How to trace and debug an iOS crash (Part 2)
Having reached a dead end, decided to take a look at the client side in an effort to understand more about the request/response cycle.
First thing was to enable logging for the headers and body of both the request and the response.
> GET /foo HTTP/1.1 > "Accept-Encoding" = gzip; > "Accept-Language" = [languages]; > Range = "foo=0-10"; > "User-Agent" = "[App Bundle Id]/ (unknown, iPhone OS 4.3.3, iPad, Scale/1.000000)"; < HTTP/1.1 200 OK < Content-Type: plain/text < X-pad: avoid browser bug
Notice the “Content-Type: plain/text” (though the “X-pad: avoid browser bug” did look interesting on its own way).
QUESTION: How and why the content type of the response was changing from the expected “application/json”?
1. > GET /foo HTTP/1.1 2. < [empty body] 3. Response "Content-Type: plain/text" (Application Layer)
Back to basics
Continuing with the elimination process, it was the iPad’s turn this time, substituting with curl
[curl] -> [AWS Load Balancer] -> [AWS EC2 Single instance)
In an effort to reproduce the request as sent by the iPad, failed to receive the “desired” response, instead the received response was the expected “application/json” one.
curl -v -A "[App Bundle Id]/ (unknown, iPhone OS 4.3.3, iPad, Scale/1.000000)" -H "Accept:" -H "Accept-Encoding: gzip" -H "Accept-Language" = "[languages]" -H "Range: foo=0-10" www.domain.com/foo
Bare in mind that the request headers above were obtained using
NSLog(@"%@", [request allHTTPHeaderFields])
With no access to the iOS source, it’s difficult to know if every header is indeed in the returned NSDictionary. Hence decided to bring back to the equation the iPad and go down to the Network Layer to see the raw data.
Dumping the tcp
[iPad 4.3.3 WiFi] -> [Mac] -> [AWS Load Balancer] -> [AWS EC2 Single instance)
In order to trace the network traffic as sent from the iPad, all you need is to have your Mac connected to the same network and share that network connection from OS X.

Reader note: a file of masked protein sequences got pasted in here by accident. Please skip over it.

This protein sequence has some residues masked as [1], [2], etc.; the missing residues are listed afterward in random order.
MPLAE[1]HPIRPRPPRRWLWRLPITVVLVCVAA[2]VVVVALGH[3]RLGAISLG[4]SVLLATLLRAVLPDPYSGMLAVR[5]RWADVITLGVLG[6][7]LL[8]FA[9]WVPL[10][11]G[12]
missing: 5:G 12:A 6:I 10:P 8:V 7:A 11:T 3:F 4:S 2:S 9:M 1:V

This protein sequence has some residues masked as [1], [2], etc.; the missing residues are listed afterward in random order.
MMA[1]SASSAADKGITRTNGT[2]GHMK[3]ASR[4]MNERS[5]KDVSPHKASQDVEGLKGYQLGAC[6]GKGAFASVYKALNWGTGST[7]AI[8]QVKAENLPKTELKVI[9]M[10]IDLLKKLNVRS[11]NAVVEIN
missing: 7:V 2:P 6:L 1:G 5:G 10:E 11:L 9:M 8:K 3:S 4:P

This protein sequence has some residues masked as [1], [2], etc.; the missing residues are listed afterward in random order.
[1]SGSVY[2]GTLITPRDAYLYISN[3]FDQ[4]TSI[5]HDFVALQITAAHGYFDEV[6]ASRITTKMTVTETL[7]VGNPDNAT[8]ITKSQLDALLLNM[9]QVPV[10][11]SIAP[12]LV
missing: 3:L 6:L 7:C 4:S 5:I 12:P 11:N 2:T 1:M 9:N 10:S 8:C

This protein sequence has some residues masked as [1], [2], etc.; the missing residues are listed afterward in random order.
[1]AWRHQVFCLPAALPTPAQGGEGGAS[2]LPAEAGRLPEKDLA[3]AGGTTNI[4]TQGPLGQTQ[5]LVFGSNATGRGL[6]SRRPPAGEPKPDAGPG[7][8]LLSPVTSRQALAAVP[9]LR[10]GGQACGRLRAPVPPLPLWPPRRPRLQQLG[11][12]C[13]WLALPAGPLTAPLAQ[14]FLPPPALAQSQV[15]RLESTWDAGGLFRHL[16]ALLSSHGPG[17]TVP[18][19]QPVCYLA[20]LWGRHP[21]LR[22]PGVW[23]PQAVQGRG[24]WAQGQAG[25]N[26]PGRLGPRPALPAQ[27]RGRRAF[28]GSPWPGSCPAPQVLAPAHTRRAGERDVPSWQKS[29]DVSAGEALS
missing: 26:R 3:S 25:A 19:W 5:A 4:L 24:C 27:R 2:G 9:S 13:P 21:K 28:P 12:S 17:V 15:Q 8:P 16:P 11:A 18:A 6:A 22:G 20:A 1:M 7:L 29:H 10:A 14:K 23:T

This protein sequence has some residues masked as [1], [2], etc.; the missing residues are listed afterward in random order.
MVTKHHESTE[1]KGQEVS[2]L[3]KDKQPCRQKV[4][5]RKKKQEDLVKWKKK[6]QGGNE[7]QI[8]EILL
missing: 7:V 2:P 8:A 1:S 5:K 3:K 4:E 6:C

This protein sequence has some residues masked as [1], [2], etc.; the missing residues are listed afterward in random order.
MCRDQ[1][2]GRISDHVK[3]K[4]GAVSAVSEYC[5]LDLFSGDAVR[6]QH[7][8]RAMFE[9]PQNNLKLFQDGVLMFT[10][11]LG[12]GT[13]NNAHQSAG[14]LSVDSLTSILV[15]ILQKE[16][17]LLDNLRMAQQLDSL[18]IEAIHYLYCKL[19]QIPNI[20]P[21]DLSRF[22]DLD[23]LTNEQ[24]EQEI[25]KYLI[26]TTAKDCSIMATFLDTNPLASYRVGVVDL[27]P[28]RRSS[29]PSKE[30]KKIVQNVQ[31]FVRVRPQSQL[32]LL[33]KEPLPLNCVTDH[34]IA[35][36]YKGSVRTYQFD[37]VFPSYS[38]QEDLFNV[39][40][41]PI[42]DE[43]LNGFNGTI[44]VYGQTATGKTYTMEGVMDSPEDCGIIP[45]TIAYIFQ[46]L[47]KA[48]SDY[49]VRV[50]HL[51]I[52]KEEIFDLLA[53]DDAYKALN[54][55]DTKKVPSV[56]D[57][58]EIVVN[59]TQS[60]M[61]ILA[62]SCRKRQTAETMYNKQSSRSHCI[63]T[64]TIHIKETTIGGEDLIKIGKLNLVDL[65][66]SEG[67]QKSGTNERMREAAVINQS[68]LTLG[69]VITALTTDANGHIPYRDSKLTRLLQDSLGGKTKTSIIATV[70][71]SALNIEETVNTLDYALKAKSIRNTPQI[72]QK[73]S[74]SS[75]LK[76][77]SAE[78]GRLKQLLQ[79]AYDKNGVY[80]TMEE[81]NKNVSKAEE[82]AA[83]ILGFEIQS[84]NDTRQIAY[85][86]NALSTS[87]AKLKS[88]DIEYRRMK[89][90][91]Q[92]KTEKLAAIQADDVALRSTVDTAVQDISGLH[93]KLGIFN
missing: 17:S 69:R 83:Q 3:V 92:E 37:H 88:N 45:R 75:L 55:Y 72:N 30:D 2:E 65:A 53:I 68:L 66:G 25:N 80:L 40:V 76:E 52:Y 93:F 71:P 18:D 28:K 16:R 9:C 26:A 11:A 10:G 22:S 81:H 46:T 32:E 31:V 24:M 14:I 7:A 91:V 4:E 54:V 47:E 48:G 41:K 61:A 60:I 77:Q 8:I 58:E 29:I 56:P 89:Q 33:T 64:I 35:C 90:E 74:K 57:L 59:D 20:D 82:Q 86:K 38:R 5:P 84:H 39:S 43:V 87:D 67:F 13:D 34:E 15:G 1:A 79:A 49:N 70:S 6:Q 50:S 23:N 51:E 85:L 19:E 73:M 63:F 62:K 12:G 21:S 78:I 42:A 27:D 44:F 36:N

Apple -> System Preferences -> Internet Sharing "Share your connection from: Ethernet" "To computers using: Wi-Fi" "Computer name: [computer name]"
Connect the iPad to the Wi-Fi [computer name] and have tcpdump running.
sudo tcpdump -i en0 -s 0 -B 524288 -w ~/Desktop/DumpFile01.pcap
Here is what the tcpdump revealed.
> HEAD /foo HTTP/1.1 > Host: [AWS Load Balancer] > User-Agent: [App Bundle Id]/ (unknown, iPhone OS 4.3.3, iPad, Scale/1.000000) > Accept-Encoding: gzip > Accept-Language: [languages] > Accept: */* > Cookie: [cookies] > Content-Length: 0 > Connection: keep-alive > HTTP/1.1 200 OK > Date: [timestamp] > Server: [server] > Content-Range: foo=0-10/11 > Connection: Keep-alive > Content-Type: text/plain > X-Pad: avoid browser bug
> GET /foo HTTP/1.1 > Host: [AWS Load Balancer] > User-Agent: [App Bundle Id]/ (unknown, iPhone OS 4.3.3, iPad, Scale/1.000000) > Accept-Encoding: gzip > Accept-Language: [languages] > Range: foo=0-10 > Accept: */* > Cookie: [cookies] > Connection: keep-alive < HTTP/1.1 200 OK < Date: [timestamp] < Server: [server] < Content-Range: foo=0-10/11 < Content-Type: application/json < Connection: Keep-alive < transfer-encoding: chunked
Indeed there is a “plain/text” response but this is coming from a HEAD request on the same URL. What follows is the “application/json” one to the GET.
QUESTION: If the response is coming back as expected at the network layer, why are responses getting mixed up at the application layer?
Could that be a threading issue? A race condition? Why is it happening only on the iPad 4.3.3?
To make sure that this wasn’t a race condition, put a breakpoint on the completionBlock of the HEAD request to check the response. The response was the expected one.
Checking the response from GET however, turned out to be the same one as the HEAD.
QUESTION: Why would iOS 4.3.3 return a seemingly cached response?
1. > GET /foo HTTP/1.1 2. < [empty body] 3. Response "Content-Type: plain/text" (Application Layer) 4. Response "Content-Type: application/json" (Network Layer) 5. Cached response on GET /foo (Client side)
While debugging the above, came across a neat trick on how to query an http server for its version
A third part will follow